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Big results in small streams
  |  First Published: February 2014



No matter what your target species is, the best fishing in February will be had at cooler times of the day – dawn, dusk and night. Avoiding the middle of the day in summer isn’t something that only humans do. Fish also feel uncomfortable in the middle of very hot days and will seek deep water or hide on the shady side of any structure, making them very hard to entice.

Redfin

There is one exception to this, with redfin not feeling the effects of hot days as much as our natives or trout do. Redfin can still be caught all day long on hot days and are your best target if you simply have to fish during the day. At this time of the year they can be found anywhere, from the surface all the way down to about 40ft, so it pays to have a good sounder. You’ll find it will make locating them that much easier.

The best techniques depend on the depth of the school, but if they’re holding deep and holding tight to the bottom I recommend jigging with ice jigs, blades or lipless crankbaits like Jackall Mask Vibes.

If the fish are in quite shallow water or holding mid-water, casting and retrieving or trolling with small lipless crankbaits and plastics will be your best bet.

Murray cod and golden perch

Your best chances of hooking into some of Blowering Dam’s resident natives will come after dark. As I mentioned earlier, the temperature drops at night to a more comfortable zone and it seems to make the natives feel much more at ease. Add to this the fact that night is a form of cover for the fish, and you can see why it pays to concentrate your efforts after dark.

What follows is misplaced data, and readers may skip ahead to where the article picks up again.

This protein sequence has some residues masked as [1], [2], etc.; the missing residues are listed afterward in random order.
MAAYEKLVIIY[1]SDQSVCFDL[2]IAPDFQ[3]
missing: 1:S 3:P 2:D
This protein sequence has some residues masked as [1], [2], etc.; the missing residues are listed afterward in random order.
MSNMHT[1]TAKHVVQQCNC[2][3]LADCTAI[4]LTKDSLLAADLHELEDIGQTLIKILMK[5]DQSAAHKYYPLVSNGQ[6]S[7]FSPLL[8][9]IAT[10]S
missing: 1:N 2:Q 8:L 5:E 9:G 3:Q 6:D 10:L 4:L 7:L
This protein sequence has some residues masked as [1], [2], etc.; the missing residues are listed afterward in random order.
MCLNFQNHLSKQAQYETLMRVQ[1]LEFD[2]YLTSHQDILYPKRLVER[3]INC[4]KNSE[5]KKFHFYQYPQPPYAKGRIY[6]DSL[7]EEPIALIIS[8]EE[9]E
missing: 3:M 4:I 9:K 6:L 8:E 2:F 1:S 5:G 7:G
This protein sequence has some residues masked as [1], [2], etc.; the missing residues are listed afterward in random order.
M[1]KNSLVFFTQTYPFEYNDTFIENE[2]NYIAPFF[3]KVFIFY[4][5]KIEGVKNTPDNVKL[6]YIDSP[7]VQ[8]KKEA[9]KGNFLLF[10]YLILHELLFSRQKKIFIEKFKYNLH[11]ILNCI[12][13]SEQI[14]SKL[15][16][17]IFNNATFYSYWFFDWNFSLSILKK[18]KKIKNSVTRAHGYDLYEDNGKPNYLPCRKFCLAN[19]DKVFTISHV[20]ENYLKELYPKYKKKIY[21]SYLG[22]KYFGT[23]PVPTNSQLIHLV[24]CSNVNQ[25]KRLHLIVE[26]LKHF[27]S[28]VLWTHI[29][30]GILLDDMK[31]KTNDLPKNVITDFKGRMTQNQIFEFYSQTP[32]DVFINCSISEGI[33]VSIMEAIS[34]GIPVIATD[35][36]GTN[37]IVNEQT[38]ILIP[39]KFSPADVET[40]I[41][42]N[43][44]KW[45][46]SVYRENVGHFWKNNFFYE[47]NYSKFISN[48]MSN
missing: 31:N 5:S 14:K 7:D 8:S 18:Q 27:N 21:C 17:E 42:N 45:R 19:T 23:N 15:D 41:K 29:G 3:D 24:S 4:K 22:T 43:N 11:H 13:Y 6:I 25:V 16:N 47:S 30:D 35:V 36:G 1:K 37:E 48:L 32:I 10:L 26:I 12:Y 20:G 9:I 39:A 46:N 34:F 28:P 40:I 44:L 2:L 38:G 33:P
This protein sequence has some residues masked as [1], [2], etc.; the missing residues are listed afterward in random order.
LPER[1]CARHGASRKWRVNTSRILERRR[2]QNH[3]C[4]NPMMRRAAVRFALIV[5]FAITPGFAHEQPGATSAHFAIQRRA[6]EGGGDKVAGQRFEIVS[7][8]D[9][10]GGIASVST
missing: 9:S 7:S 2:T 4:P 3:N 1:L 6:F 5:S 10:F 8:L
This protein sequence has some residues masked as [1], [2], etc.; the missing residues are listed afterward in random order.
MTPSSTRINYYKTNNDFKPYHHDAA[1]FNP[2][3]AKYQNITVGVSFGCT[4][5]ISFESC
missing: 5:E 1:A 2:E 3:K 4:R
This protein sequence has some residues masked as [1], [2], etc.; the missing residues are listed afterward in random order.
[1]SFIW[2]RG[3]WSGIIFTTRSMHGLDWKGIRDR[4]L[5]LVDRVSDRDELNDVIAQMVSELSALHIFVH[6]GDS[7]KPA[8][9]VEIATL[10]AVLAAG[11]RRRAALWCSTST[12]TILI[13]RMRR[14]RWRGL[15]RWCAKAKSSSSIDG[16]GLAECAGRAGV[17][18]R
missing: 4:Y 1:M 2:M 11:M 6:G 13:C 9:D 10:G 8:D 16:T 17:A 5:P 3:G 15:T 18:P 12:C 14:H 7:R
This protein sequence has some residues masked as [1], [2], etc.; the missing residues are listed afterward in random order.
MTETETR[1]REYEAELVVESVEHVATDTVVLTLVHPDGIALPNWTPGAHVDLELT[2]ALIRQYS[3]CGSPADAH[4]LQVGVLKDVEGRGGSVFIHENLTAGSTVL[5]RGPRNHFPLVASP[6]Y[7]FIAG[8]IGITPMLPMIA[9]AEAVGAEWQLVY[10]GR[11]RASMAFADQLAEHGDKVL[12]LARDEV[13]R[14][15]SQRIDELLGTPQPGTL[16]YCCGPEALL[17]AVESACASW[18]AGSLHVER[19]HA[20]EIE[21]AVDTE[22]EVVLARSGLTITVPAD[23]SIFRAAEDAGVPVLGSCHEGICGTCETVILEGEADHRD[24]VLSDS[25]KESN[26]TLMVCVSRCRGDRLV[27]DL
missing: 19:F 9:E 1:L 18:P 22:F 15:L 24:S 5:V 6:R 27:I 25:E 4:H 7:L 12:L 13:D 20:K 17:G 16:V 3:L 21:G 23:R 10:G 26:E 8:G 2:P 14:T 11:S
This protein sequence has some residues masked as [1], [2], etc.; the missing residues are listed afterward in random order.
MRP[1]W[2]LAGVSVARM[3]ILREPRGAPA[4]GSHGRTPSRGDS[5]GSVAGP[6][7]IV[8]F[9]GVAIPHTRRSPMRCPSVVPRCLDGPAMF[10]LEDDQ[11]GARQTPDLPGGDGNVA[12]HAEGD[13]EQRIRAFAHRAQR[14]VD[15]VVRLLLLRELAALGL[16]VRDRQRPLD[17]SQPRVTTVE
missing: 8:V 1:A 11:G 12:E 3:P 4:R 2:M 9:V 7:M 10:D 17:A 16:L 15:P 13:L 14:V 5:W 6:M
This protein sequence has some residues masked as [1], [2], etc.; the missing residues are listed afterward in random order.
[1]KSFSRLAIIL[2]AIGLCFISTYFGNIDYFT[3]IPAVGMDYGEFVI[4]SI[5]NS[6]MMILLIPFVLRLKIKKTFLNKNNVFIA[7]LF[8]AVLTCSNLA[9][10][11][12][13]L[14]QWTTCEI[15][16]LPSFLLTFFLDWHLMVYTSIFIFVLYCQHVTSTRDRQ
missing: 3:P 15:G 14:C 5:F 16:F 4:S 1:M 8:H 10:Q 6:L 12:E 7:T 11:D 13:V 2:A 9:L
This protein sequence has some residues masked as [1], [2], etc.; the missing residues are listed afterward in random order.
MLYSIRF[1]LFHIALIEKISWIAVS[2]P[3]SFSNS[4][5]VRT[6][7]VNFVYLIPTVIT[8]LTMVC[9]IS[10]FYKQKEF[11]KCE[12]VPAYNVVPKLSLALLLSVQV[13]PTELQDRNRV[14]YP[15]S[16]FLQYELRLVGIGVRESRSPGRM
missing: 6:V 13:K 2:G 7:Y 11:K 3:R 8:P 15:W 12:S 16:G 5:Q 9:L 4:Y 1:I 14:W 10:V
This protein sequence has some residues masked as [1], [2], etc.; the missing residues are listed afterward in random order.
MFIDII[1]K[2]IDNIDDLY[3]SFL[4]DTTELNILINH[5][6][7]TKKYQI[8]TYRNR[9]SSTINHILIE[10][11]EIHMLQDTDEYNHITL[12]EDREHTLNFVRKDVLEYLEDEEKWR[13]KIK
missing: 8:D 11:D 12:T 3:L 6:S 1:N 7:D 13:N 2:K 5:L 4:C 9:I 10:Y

When targeting Murray cod at Blowering Dam, trolling is by far the most popular technique, and the ever-reliable spinnerbaits have been the most consistent fish taker over the beginning of the season. There have been some nice fish caught trolling hardbodies as well but nowhere near as many as those caught with spinnerbaits. I suspect this is mainly due to the fact that most people use spinnerbaits there.

Trout streams

The real drawcard in the area at the moment is the insanely good small stream trout fishing. I have fished several small creeks over the last couple of months and all but one of them have been fishing well. Reports from other creeks have also been very positive, with good numbers finally back again after a fairly slow opening to the season.

I’ve been having all of my luck on the fly of late, with plenty of trout willing to rise for a dry. It seems the bigger the fly the better thanks to the plentiful cicadas and grasshoppers around this year.

Fish that haven’t been keen enough to stick their noses out for a dry have happily taken a weighted nymph suspended below the dry fly. My favourite nymphs are the red copper John gold bead nymphs, but natural blacks, browns and olives will also fool plenty of trout.

My other half has been doing quite a bit of trout fishing with me as well. Her preferred technique is lure fishing and she has been accounting for her fair share of trout. The trout in the creeks that have been low and clear have all responded well to small, naturally coloured hardbodies like Rapala CD3s, IMA Sukaris and Asari Matsutas.

The Tumut River has also fished well which is no surprise, as it is one of the most consistent trout fisheries in the country thanks to the super cold discharges from the bottom of Blowering Dam. The best techniques have been bait fishing with grubs or Powerbait, as the river has been super high all season so far and this makes it very difficult for lure and fly anglers.

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